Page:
WASHINGTON — An enigmatic North Korean leader takes a secretive train trip to China to affirm fraternal ties and declare a commitment to denuclearization.

It sounds like Kim Jong Un’s visit this week, but his father and predecessor Kim Jong Il made similar declarations on a trip to Beijing, months before he died in 2011. Yet North Korea’s nuclear weapons development only speeded up.

President Donald Trump expressed optimism Wednesday after the younger Kim’s meeting with Chinese President Xi Jinping, saying there’s “a good chance” that Kim will “do what is right for his people and for humanity.” But there are plenty of reasons to be skeptical that the U.S.-North Korean summit slated for May will produce the breakthrough that Washington wants.

After a year of escalating tensions, Trump agreed to talks after South Korean officials relayed that Kim was committed to ridding the Korean Peninsula of nuclear weapons and was willing to halt nuclear and missile tests.

That has tamped down fears of war that elevated as Trump and Kim traded threats and insults and North Korea demonstrated it was close to being able to strike the U.S. with a nuclear-tipped missile.

Kim’s meeting with Xi offered some reassurance to Washington that denuclearization will be up for negotiation if the first summit between American and North Korean leaders in seven decades takes place.

But while Trump has elevated expectations of what that sit-down would achieve, North Korea has yet to spell out what it wants in return for abandoning a weapons program that Kim likely views as a guarantee for the survival of his totalitarian regime.

The readout of Kim’s remarks to Xi as reported by China’s state news agency Xinhua strongly indicates Pyongyang is looking for significant American concessions.

“The issue of denuclearization of the Korean Peninsula can be resolved,” Kim was quoted as saying, “if South Korea and the United States respond to our efforts with goodwill, create an atmosphere of peace and stability while taking progressive and synchronous measures for the realization of peace.”

To many North Korea watchers, that sounds like old wine in a new bottle.

In May 2011, the elder Kim, who was making what would be his final trip to China, told then-president Hu Jintao that the North was “adhering to the goal of denuclearization.”

That came months after North Korea had revealed a uranium enrichment plant that gave it a second path for making fuel for atomic bombs.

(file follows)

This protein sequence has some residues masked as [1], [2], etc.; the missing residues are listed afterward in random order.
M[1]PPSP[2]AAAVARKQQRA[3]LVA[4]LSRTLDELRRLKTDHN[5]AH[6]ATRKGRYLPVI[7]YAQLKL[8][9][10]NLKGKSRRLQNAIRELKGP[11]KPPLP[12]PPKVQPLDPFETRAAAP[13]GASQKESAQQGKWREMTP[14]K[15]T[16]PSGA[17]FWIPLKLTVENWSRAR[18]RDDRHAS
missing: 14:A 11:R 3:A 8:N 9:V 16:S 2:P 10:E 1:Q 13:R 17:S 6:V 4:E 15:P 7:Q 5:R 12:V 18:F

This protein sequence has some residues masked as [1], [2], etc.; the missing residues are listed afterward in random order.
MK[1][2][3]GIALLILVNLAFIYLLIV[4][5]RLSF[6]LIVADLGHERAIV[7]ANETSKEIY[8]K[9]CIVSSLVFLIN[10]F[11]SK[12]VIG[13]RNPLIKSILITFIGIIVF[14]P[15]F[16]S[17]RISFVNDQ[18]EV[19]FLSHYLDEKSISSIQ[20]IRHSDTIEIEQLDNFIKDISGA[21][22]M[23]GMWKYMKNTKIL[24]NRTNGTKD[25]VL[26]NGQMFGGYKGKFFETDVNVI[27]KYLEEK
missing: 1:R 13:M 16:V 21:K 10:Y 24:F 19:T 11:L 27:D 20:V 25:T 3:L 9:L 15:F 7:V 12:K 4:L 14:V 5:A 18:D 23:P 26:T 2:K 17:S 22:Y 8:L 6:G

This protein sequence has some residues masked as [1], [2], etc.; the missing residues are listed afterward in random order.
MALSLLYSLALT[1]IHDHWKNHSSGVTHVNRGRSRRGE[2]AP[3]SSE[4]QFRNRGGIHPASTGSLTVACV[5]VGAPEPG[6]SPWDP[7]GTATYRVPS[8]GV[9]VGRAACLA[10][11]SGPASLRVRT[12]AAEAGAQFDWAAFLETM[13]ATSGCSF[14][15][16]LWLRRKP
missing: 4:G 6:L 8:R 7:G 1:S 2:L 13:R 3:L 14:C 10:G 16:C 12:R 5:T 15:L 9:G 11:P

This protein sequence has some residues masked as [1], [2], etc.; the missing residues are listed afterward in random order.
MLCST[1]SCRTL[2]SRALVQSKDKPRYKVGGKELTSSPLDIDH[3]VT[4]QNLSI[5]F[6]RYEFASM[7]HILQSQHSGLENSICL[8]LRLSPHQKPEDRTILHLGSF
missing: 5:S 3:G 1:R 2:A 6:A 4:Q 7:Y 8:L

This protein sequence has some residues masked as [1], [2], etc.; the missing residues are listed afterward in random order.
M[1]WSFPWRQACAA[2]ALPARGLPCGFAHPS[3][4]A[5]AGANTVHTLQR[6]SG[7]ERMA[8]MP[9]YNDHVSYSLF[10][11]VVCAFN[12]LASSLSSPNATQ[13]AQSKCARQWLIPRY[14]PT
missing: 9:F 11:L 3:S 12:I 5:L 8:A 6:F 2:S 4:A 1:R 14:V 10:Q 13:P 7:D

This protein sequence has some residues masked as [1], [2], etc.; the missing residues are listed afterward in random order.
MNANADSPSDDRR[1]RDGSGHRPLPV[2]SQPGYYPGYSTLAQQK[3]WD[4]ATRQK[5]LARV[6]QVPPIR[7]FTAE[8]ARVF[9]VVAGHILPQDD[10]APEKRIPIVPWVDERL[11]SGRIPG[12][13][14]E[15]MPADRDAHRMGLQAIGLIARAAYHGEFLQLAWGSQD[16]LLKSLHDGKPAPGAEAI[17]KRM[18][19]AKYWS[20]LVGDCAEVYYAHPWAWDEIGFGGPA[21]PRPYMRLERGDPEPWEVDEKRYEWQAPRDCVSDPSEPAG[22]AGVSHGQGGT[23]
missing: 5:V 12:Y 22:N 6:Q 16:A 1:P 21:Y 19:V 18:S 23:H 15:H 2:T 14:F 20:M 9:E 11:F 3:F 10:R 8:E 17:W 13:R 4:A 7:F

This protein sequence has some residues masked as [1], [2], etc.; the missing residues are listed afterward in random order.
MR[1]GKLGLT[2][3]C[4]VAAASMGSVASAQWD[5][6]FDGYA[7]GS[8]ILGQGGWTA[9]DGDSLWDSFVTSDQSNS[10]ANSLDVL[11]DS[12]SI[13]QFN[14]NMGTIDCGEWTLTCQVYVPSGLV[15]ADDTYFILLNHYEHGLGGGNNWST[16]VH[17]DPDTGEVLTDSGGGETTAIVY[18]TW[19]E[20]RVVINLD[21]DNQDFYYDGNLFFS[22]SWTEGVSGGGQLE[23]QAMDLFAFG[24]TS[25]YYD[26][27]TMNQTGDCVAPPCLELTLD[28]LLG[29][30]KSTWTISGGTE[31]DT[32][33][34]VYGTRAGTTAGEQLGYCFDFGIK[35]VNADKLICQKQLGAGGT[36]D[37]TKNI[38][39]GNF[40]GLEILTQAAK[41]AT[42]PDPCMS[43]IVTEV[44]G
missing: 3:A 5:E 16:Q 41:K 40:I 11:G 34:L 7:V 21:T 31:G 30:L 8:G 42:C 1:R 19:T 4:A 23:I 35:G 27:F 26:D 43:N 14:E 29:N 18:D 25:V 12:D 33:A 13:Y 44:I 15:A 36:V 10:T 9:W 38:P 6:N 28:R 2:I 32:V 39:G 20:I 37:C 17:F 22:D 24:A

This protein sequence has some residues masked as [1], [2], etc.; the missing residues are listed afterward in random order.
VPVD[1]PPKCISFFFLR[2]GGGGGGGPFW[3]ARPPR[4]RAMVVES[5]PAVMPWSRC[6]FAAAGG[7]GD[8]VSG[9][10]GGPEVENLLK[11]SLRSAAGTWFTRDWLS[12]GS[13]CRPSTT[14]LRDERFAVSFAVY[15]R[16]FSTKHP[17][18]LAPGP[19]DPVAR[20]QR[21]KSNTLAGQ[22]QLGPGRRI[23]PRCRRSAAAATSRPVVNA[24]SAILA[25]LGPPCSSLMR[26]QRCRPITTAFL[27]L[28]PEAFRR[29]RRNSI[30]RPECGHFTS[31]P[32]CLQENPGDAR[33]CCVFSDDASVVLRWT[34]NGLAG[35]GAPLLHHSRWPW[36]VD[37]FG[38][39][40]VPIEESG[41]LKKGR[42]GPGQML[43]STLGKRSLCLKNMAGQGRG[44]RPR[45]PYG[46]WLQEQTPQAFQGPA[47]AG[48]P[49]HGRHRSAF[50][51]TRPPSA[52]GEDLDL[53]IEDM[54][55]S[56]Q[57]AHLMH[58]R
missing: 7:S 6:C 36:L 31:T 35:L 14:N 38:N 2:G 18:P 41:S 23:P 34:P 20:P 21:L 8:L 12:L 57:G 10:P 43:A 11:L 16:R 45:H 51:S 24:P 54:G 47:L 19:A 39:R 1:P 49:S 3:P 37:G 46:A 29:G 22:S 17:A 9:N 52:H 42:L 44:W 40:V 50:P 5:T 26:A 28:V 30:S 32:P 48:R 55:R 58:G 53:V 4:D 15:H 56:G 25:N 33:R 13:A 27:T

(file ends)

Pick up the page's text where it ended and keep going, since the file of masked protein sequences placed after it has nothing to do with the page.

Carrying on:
Abraham Denmark, a former senior U.S. defense official, said the North’s latest offer to “denuclearize” still appears contingent on U.S. creating the right conditions. In the past, Pyongyang demanded that U.S. withdraw troops from the peninsula and end its security alliance with South Korea and the nuclear protection it offers its ally.

“It’s possible that Kim Jong Un has a different meaning in mind,” said Denmark, now director of the Asia program at the Wilson Center think tank. “So far it sounds like the same old tune.”

Ending six years of international seclusion, Kim was spirited into Beijing by special train under tight security like his father before him. He met with Xi, seeking to repair relations that have been frayed as China has supported tough U.N. sanctions and slashed trade with its wayward ally in frustration over its refusal to stop its provocative behavior.

State Department spokeswoman Heather Nauert said Kim’s first foreign trip was a “historic step in the right direction” and proof that a U.S.-led campaign of “maximum pressure” of economic sanctions was working. Trump said the pressure would be maintained for now but offered an optimistic view of how he could achieve peace and denuclearization that eluded past administrations.

“Now there is a good chance that Kim Jong Un will do what is right for his people and for humanity. Look forward to our meeting!”

There’s another way of looking at it.

It could be North Korea, not the U.S., that is calling the shots. When Kim offered an olive branch to South Korea in the new year, he also warned that the entire U.S. was within range of the North’s atomic weapons. With that capability in hand, he may now be going on a diplomatic offensive, using it as leverage to win aid and security guarantees rather than intending to give it up.

Trump’s pick for national security adviser, John Bolton, is famously skeptical of diplomacy with North Korea. Just a month ago, he made the case for a pre-emptive military strike on the North. That raises questions about whether he might advocate for the same should Trump’s summit with Kim fail.

Experts at the Center for Strategic and International Studies think tank said in an analysis that by meeting Xi, Kim may be seeking an insurance policy that “even if summit talks fail with the U.S. that North Korea could still fall back on its relationship with China.”

Japanese Prime Minister Shinzo Abe, a close ally of the president, is worried about a less-than-ideal outcome.

He said Wednesday that he’s concerned that in his talks with Kim, Trump will focus on the intercontinental missiles that can reach the U.S. mainland and not the shorter-range missiles that threaten Japan and may “end up accepting North Korea’s possession of nuclear weapons.”

Associated Press writer Alan Fram contributed to this report.

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